We don’t know about you, but we’re ready for winter to end and for spring to get under way.
While in all reality, it’s been a relatively mild winter, we are not looking forward to getting in the ring again with Mother Nature; but listening to the meteorologists, it appears she is swinging a knockout punch our way. As we write this, the skies over Brattleboro are gray, but as you read this, if the weather pundits are right, you will be watching heavy flakes fall outside your window.
At about 4 p.m. on Monday, we received a press release from the New Hampshire State Police calling for six to 18 inches of snow -- talk about hedging your bets!
"This snow is predicted to be heavy and wet; therefore, we are anticipating scattered power outages, particularly across the southeast part of New Hampshire," stated the press release. "Mixed precipitation and/or changeover from snow to sleet or rain is possible in the southeast. If this changeover does not occur, snowfall amounts will increase considerably."
Though the snow may not last long, as temperatures are expected to be in the upper 30s later this week, we may be in for more snow this month.
Tom Kines, a meteorologist with Accuweather told Bloomberg a weather pattern called the North Atlantic Oscillation is keeping cooler air bottled up in the Northeast while bringing storms to our region. He believes the pattern will continue into April.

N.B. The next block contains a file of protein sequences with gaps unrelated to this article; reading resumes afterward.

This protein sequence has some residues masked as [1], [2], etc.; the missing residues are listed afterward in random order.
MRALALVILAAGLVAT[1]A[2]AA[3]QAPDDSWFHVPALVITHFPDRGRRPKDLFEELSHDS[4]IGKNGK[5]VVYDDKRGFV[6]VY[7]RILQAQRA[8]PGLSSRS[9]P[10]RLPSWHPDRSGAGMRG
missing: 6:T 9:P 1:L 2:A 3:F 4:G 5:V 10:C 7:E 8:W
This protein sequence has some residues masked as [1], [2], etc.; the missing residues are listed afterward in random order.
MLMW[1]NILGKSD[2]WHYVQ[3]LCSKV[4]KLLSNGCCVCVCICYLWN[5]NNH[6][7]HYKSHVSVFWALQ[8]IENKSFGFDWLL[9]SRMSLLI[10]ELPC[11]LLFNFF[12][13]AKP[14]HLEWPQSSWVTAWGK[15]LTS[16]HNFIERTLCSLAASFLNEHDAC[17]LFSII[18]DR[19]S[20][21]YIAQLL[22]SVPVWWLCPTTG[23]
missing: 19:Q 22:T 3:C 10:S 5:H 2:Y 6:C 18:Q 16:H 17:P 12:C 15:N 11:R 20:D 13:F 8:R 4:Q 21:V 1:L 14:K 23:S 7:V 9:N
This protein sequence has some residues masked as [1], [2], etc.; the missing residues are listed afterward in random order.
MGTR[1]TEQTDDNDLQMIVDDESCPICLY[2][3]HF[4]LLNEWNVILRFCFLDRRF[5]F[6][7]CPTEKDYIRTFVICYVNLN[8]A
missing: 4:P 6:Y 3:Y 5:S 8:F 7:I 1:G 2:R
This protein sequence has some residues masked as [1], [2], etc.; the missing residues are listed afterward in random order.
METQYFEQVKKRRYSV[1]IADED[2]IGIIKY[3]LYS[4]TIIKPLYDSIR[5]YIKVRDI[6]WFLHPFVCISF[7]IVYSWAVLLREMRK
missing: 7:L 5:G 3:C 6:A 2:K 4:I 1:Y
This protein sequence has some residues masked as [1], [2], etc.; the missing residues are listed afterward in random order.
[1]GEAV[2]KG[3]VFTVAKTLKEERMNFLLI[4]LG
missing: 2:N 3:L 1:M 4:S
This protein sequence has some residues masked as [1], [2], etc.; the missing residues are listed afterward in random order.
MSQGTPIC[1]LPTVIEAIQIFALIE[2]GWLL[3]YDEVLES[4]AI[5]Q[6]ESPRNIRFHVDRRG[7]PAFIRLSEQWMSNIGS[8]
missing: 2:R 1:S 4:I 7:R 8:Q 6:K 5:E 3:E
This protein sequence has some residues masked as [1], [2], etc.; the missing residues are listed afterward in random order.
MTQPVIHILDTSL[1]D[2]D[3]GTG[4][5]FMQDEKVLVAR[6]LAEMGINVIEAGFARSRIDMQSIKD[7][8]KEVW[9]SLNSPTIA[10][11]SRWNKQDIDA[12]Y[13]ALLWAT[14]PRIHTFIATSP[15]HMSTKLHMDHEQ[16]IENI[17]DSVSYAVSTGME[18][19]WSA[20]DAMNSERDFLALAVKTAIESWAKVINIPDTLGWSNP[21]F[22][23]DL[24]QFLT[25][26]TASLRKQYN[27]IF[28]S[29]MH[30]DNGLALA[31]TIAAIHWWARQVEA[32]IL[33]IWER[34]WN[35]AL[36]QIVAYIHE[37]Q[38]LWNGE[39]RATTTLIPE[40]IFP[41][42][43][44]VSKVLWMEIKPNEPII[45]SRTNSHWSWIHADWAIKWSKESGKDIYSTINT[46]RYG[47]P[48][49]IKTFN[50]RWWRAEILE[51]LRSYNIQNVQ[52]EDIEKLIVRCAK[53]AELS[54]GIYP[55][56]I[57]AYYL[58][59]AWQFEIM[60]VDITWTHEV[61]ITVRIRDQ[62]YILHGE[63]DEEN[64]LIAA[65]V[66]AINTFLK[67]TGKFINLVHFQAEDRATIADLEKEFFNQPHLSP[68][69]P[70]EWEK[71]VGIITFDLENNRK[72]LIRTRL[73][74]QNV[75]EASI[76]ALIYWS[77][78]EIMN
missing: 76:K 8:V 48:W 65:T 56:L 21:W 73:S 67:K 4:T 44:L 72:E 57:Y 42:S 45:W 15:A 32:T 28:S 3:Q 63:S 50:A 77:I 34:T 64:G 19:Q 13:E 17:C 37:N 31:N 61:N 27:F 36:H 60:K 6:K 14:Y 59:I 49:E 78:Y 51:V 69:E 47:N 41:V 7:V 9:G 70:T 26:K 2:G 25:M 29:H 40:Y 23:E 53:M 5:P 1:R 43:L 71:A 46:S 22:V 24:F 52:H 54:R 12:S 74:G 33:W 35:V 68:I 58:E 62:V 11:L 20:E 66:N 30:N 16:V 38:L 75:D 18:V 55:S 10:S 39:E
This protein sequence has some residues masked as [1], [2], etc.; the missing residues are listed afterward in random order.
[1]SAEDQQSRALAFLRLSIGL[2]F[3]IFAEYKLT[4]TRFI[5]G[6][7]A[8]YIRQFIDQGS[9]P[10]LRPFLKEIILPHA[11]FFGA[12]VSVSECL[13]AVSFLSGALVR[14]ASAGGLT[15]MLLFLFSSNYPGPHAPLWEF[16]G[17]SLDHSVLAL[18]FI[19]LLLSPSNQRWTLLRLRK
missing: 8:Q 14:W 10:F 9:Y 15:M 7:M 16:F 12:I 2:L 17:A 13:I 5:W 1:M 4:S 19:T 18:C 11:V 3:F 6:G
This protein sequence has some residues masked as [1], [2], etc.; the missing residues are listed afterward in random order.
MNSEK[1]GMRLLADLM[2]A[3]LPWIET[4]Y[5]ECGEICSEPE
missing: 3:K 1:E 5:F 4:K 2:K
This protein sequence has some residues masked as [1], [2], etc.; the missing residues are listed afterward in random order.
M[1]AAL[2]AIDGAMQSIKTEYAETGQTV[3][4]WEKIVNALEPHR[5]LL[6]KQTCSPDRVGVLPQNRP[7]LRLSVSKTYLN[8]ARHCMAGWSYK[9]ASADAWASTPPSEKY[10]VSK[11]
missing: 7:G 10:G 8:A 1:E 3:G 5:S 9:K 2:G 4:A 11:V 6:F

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We’ve seen that pattern in the past few years: Winter to summer with very little spring in-between. Many of us live for the warm days and cool nights of spring, but the past few years we’ve seen very little of that, seemingly going from blankets to air conditioners in the span of a week or two.
But right now, we’re checking the oil on our snowblowers and putting our snow shovels next to our front doors.
Even though the best place to be during a snowstorm is either on the ski slopes or at home, most of us who need to pay our bills don’t have either of those options.
We know you’ve been hearing it all winter long, but if you must be on the roadways during this storm, slow down and allow extra space between your vehicle and others. Keep both hands on the wheel and eyes on the road and not on your personal digital devices. Driving in a snowstorm is not the time to be driving while distracted.
While it isn’t against the law to drive with snow piled on top of your car, it is illegal to drive with an obstructed view, so take a few minutes to clear all the snow off your car -- and that includes clearing it from your brake light and turn signals -- before you head home today.
We hope this is the last time for a while that we have to warn you about the weather and driving on snow-covered roads. We sure are ready for the end of the winter and everything the spring brings -- flowers, green trees, garden plans, bike rides, walks where our feet don’t get wet and cold, and being outside in shorts and T-shirts.
C’mon Mother Nature, give us a break!